Thursday, 3 September 2009

287: Gorey Goes Gay 2

from “The Listing Attic”, 1954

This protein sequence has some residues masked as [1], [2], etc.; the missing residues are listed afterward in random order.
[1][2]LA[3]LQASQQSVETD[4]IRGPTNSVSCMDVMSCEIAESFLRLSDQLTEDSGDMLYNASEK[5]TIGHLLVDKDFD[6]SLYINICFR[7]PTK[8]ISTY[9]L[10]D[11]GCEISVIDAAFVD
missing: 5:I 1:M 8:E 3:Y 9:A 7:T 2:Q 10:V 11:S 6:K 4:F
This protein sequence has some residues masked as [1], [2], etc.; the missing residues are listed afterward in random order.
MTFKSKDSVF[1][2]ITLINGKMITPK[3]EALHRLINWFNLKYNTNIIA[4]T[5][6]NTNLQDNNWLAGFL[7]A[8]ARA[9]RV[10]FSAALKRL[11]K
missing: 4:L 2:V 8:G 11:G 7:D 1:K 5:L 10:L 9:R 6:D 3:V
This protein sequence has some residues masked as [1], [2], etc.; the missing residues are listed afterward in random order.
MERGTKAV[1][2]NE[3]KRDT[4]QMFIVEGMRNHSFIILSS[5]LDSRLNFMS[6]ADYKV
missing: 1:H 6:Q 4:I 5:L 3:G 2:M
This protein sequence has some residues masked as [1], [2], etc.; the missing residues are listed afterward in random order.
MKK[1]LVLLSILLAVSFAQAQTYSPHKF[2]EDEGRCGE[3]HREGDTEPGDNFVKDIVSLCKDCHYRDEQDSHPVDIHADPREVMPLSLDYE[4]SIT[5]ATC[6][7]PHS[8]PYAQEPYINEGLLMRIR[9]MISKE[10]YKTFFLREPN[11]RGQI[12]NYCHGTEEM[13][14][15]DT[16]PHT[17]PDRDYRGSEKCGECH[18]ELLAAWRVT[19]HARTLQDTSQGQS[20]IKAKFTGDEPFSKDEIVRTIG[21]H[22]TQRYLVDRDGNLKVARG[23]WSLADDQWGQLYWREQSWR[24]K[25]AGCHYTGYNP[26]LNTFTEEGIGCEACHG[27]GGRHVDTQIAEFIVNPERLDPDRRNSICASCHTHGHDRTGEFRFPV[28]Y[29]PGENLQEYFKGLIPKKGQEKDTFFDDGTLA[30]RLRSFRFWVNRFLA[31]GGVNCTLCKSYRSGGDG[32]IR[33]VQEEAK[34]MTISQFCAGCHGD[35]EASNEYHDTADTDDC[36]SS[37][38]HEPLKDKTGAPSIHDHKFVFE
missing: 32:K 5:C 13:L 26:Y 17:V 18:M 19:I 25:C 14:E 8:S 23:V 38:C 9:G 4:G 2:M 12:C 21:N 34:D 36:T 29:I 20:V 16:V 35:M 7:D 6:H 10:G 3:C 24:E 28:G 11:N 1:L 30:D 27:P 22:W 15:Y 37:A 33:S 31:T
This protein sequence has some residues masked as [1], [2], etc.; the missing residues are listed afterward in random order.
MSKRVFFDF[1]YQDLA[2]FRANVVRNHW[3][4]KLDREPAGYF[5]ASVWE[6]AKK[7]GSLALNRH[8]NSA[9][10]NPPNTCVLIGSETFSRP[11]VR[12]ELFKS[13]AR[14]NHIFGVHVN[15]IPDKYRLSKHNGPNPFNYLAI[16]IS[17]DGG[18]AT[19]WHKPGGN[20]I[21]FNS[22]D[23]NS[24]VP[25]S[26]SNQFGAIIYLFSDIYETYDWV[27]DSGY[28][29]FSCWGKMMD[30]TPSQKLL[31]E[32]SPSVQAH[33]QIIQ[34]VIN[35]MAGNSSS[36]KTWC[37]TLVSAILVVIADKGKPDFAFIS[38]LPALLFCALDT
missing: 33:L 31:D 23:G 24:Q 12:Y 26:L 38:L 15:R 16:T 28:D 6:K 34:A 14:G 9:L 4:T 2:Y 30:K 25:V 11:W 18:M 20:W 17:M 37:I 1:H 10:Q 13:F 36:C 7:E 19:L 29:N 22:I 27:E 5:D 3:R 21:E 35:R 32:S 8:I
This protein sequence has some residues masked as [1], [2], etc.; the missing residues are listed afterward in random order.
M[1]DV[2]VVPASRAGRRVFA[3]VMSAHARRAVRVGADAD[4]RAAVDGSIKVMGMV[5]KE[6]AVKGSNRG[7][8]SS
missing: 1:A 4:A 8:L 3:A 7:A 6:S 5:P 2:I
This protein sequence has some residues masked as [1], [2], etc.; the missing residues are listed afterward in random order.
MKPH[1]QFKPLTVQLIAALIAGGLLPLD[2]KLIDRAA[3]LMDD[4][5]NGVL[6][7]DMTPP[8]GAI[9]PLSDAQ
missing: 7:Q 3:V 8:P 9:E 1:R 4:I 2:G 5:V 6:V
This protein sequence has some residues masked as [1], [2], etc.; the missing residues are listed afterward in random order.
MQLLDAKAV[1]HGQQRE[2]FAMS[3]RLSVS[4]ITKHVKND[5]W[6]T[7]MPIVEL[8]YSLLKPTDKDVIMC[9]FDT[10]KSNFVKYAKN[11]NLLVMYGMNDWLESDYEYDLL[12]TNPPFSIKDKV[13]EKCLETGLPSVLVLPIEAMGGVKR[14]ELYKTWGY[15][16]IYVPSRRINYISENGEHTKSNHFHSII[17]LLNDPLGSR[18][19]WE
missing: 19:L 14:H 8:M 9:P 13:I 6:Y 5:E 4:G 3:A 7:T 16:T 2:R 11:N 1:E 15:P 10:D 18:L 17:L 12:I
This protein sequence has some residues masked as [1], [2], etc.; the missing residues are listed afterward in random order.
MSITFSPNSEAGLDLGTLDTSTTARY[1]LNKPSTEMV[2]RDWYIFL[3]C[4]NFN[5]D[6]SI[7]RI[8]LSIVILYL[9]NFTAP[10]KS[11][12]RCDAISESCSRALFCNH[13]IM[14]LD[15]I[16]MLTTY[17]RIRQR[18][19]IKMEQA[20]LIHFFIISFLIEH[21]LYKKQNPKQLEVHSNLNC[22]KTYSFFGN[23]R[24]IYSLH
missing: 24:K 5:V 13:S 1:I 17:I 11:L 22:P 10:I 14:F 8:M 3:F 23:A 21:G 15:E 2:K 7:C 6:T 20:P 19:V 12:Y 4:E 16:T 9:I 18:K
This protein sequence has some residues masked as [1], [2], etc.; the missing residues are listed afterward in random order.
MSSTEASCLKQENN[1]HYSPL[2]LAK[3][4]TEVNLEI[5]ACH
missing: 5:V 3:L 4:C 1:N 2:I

I’ve no intention of writing a study of homosexuality in Edward Gorey’s works. The art and appeal of Gorey’s pieces derive from his abstruse suggestions of sexual and violent oddity. Sacher-Masoch and the great notorious murderers skirt in the immense penumbra of overpowering late-Victorian propriety. If you can put a finger on precisely what’s happening then the joke is usually the poorer for it in Gorey’s works. His strength lies in his rich and ever deepening ability to allude to unspeakable or incomprehensible behaviour amidst the Edwardian haut monde. However a few pieces do feature some actual gay content (I almost wrote explicit there, but that wouldn’t be quite right). This is from only the second of his little books, when his career was barely starting. A collection of deliberately grim limericks. This scene reminds me more than a little of the beginning of Waugh’s “Decline and Fall”. And why Harvard? Well, the already eccentric Gorey was a student there, so there may be just a little exorcision of bad memories in this exaggeration of the worst fits of group-sanctioned prejudices.

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